New US military transport contract aims to end diversion of money to Taliban
The military's new transport and supply contract in Afghanistan is meant to stop US funds from being diverted to warlords and the Taliban. But many Afghans fear the damage is already done.
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“While US agencies have taken steps to strengthen their oversight over US funds flowing through the Afghan economy, they still have limited visibility over the circulation of these funds, leaving them vulnerable to fraud or diversion to insurgents,” wrote the report.Skip to next paragraph
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Throughout the course of the war, the US has relied on private Afghan security companies to secure their supply and logistics convoys. As a result, local strongmen grew rich almost overnight through these contracts, often times allegedly paying off the Taliban not to attack convoys.
With money these local strongmen managed to drastically expand their influence into government and security affairs.
In Uruzgan Province, Matiullah Khan was a taxi driver when the US war began in 2001. In a few short years he became a millionaire running security for NATO convoys in his area. Earlier this month, he was appointed as the chief of police in Uruzgan province, despite numerous allegations of human rights abuses.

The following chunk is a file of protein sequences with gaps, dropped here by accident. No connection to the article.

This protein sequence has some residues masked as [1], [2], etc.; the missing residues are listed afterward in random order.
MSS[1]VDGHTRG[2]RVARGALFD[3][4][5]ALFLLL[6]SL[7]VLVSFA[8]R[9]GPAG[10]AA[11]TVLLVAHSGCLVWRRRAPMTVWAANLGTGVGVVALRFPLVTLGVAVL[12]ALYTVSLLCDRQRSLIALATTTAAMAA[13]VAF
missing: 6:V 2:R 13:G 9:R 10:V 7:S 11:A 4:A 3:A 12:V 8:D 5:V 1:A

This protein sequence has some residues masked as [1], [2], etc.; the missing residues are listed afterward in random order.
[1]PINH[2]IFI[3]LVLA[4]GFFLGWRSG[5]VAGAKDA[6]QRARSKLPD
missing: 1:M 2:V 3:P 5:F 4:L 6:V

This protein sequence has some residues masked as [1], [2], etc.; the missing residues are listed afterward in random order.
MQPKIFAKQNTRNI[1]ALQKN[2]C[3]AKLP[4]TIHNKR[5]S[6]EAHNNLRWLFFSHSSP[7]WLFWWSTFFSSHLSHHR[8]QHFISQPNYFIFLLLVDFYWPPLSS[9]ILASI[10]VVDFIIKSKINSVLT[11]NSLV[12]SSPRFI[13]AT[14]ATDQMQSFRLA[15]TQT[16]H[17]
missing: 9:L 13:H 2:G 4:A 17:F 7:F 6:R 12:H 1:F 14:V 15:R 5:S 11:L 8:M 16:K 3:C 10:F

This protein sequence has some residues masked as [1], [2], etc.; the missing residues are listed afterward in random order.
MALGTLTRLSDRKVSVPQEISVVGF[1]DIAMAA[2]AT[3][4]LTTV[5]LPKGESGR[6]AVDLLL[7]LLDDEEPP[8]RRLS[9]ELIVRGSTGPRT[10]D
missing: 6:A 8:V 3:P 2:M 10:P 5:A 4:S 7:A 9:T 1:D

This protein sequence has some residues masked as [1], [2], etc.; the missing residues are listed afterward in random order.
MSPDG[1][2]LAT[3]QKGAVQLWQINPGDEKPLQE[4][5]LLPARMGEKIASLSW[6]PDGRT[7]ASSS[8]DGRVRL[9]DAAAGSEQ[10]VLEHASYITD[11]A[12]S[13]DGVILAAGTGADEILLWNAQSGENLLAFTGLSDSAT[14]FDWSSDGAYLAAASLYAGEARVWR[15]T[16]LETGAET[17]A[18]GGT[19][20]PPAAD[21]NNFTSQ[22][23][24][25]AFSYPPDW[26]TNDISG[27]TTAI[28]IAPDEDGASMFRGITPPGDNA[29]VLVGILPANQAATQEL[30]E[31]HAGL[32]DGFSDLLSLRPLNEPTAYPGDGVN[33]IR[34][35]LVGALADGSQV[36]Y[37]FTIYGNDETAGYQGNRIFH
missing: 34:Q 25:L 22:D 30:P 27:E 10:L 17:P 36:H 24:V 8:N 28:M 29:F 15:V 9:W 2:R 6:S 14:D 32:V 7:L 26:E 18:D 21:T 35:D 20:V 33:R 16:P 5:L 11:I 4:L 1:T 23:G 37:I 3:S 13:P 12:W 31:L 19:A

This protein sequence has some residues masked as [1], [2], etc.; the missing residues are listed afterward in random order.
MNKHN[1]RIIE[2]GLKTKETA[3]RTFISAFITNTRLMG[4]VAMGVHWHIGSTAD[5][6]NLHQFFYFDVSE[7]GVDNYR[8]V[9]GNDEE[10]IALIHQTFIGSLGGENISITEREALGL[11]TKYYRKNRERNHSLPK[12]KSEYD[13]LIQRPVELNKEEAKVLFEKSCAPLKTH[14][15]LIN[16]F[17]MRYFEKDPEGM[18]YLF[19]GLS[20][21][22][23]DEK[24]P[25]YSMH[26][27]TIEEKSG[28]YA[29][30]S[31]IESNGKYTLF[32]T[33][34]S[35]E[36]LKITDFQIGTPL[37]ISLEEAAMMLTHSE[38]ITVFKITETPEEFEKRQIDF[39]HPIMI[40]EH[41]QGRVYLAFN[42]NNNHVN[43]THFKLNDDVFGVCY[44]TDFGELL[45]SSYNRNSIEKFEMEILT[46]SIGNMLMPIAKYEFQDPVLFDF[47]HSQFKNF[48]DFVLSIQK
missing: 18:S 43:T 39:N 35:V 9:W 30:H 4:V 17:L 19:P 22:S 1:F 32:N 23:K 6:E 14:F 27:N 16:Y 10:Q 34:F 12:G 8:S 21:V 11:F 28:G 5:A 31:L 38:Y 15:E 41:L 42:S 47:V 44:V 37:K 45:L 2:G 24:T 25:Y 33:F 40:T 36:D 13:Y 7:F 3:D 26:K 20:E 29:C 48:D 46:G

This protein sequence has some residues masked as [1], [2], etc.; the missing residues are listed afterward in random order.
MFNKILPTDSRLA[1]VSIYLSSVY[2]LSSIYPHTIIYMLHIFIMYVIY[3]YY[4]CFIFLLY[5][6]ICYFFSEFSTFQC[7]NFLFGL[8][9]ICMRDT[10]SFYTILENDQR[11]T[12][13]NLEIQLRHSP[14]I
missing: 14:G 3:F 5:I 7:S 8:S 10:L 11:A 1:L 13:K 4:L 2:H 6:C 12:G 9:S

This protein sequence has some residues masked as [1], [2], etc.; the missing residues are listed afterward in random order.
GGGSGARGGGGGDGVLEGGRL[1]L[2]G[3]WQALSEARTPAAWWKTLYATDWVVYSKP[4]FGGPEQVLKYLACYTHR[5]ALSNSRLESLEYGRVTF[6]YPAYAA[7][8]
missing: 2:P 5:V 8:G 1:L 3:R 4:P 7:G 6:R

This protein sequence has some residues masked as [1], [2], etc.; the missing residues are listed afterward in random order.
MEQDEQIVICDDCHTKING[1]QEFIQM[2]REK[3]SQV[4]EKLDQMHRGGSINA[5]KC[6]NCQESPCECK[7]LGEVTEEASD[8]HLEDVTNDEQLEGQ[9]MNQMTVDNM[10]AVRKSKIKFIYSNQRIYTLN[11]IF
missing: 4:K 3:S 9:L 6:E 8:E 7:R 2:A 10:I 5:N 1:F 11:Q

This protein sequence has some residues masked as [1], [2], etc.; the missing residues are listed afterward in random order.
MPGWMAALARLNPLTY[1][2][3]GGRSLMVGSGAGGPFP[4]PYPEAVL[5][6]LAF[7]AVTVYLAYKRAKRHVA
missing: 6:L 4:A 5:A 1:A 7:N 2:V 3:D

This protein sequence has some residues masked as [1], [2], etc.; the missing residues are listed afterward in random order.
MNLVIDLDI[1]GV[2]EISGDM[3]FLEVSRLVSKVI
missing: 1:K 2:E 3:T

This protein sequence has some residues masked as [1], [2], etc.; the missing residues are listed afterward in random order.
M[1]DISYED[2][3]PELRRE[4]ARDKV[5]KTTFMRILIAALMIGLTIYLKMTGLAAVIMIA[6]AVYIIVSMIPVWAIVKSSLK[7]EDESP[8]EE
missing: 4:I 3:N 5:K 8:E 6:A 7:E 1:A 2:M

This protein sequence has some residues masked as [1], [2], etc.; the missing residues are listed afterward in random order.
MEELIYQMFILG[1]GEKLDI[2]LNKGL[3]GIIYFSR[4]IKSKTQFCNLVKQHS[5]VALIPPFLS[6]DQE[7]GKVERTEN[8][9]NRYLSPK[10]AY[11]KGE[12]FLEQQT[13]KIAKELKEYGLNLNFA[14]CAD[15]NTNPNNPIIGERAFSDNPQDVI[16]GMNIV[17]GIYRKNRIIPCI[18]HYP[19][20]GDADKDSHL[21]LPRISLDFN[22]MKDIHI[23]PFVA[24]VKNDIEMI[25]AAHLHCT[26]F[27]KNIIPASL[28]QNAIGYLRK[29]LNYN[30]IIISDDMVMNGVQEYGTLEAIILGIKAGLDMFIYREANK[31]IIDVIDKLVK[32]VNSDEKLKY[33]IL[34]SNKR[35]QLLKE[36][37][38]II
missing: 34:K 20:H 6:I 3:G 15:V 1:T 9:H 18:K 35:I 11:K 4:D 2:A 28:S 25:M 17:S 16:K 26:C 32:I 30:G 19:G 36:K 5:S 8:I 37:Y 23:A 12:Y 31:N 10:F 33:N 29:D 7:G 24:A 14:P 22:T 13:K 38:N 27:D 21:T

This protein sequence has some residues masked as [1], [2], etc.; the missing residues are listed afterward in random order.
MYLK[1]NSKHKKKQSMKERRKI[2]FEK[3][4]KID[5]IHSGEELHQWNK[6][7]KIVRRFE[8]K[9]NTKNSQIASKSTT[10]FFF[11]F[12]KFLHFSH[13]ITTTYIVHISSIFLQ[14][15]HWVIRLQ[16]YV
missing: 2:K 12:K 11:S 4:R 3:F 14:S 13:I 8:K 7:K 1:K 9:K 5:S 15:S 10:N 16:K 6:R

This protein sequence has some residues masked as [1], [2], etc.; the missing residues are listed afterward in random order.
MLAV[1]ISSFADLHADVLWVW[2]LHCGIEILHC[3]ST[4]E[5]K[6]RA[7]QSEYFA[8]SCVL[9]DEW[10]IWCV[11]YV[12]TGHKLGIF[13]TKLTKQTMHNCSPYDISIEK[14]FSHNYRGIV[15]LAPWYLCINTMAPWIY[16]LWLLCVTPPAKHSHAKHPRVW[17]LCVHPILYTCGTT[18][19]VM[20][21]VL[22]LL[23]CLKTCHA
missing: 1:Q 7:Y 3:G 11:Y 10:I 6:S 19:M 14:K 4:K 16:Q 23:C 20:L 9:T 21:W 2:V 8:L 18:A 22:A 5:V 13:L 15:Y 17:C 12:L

“This is the reality of recent years. The Afghan government and also the international community have depended on these new warlords who do not have any support from their people or the tribes,” says the owner of a construction company in southern Afghanistan, who asked to remain anonymous fearing reprisal from local warlords.
New contract takes effect next month
Even if the new contract, which will take effect next month, stems the flow of money to the insurgency, many Afghans say that the warlords created by the previous contract may pose a far greater danger to the country than the Taliban or other insurgent groups.
Many of these new warlords are now said to be involved in a variety of illicit businesses, extortion, and extrajudicial killings, although nearly all of them categorically deny these allegations.
“This group of new warlords is much more cruel than those we’ve had in the past. In the past, our other leaders were just fighting for the power, but now they have experience doing all kinds of bad things – smuggling, kidnapping, taking people’s land,” says Abdul Jameel, a property dealer in Kabul. “As they got more money after 2001, their cruelty began increasing.”
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